Unless and until our society recognizes cyberbullying for what it is, the suffering of thousands of silent victims will continue.
Facebook, Instagram and Twitter may be the main social networks used to keep in touch with friends, but, worryingly, they are also the main sites used for cyberbullying and internet trolling.
Cyberbullying has been emerging as a growing concern for quite some years now. With the power of anonymity, people can verbally attack others over social networking sites, most often going after students with low self-esteem or a low circle of friends. These are not exclusive targets, but there’s a general consensus that these are the groups that are most affected by cyberbullying. Anybody can be a victim- although it’s the young teens that are most vulnerable.
Cyberbullying can affect its victims in more ways than you can imagine. Besides bringing down self esteem, it alienates you from social crowds, and in some cases, it may push people to severe depression and suicide. And, no it’s not as simple as ‘just turning the computer off’ or ‘simply looking away’. Think of it this way: if someone hurts your feelings on the phone, is stepping away from the phone going to magically fix it? No, because the issue lies with the person and the interaction, not the phone itself. Similarly, cyberbullying doesn’t end when you turn off the computer. Our real lives are so intertwined with social networks now that if you poison someone’s network, it will poison his or her real life. Besides, asking the bullied victim to not use the computer or advising them to refrain from going online is a rather harsh demand for obvious reasons. The focus should be on fixing the bully issue, not putting the onus on the victims. It’s even worse when the bullies wear the shroud of anonymity. After all, how do you deal with a bully when you don’t even know who he or she is. Cyberbullying is visceral too. Bullies can go out of their way to post unflattering pictures of you or paint you in a negative light in ways that they can’t do face-to-face.
What’s worse it that there’s not much that can be done about it. Cyberbullying is still protected by freedom of speech, and as long as a bully isn’t crossing over into obvious libel territory, they can’t really be touched. Even then, if you had a libel case, it is costly, expensive, and hard to prove.
So, why do people cyberbully? Is it out of jealousy or hatred? Or is it just the law of the jungle that the strong bullies the weak?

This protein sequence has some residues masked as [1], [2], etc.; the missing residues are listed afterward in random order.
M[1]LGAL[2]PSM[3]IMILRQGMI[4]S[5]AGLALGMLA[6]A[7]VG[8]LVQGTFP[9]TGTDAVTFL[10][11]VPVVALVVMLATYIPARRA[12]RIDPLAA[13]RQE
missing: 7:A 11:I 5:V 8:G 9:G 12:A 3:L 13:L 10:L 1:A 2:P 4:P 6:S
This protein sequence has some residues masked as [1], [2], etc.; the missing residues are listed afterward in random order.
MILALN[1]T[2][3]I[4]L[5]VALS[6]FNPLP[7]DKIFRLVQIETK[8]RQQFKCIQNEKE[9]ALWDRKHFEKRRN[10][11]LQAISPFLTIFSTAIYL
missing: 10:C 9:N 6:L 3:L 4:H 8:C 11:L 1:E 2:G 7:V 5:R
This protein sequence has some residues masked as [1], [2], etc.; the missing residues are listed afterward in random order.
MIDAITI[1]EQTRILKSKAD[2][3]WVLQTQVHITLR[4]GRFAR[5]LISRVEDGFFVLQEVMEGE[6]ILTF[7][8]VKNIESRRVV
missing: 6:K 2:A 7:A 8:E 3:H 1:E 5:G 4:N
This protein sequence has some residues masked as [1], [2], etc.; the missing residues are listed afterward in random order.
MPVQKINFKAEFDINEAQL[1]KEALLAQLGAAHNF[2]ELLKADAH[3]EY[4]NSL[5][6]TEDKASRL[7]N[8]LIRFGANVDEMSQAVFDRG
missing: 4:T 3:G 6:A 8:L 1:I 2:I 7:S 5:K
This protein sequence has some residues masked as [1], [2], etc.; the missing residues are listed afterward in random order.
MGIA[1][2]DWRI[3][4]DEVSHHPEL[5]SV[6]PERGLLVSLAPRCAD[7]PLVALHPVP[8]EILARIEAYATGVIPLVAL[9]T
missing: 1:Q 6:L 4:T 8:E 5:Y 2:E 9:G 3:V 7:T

It is a myth that the strong bully the weak. It is those who cannot handle their stress with grace, who attack the gentle natured. The most clear, and psychological aspect is that they feel tough behind a computer screen, and believe that anything they say won’t affect them negatively in the grand scheme. It is a sort of thought process that most people employ when cyberbullying. Think of it this way. How much more likely are you to argue or even insult someone online than you are to do in person? You would probably feel “safer” attacking someone online as opposed to in-person, and understandably so. They could do it to feel better about themselves. A lot of bullying cases, IRL or online are usually fed by insecurity or hatred towards oneself. Again, most bullies have some underlying problem which they believe can be quelled by being aggressive online. It’s also much easier since they don’t have to worry about other factors and feel they are safe from consequence. Lastly, they could just be looking for attention. It is evident that most cyberbullies attack others for the sake of attention, and the ability to instigate a response out of a victim.
So, if you ever encounter a cyberbully, Know that it’s not your fault and Don’t respond or retaliate. Sometimes a reaction is exactly what aggressors are looking for because they think it gives them power over you, and you don’t want to empower a bully. Further, you should save the evidence and Use available tech tools to either block the person and/or report the person to the service.
Lets never forget that words impact people emotionally, and how you feel emotionally affects how you are physically. Pulling someone down will never help you reach the top.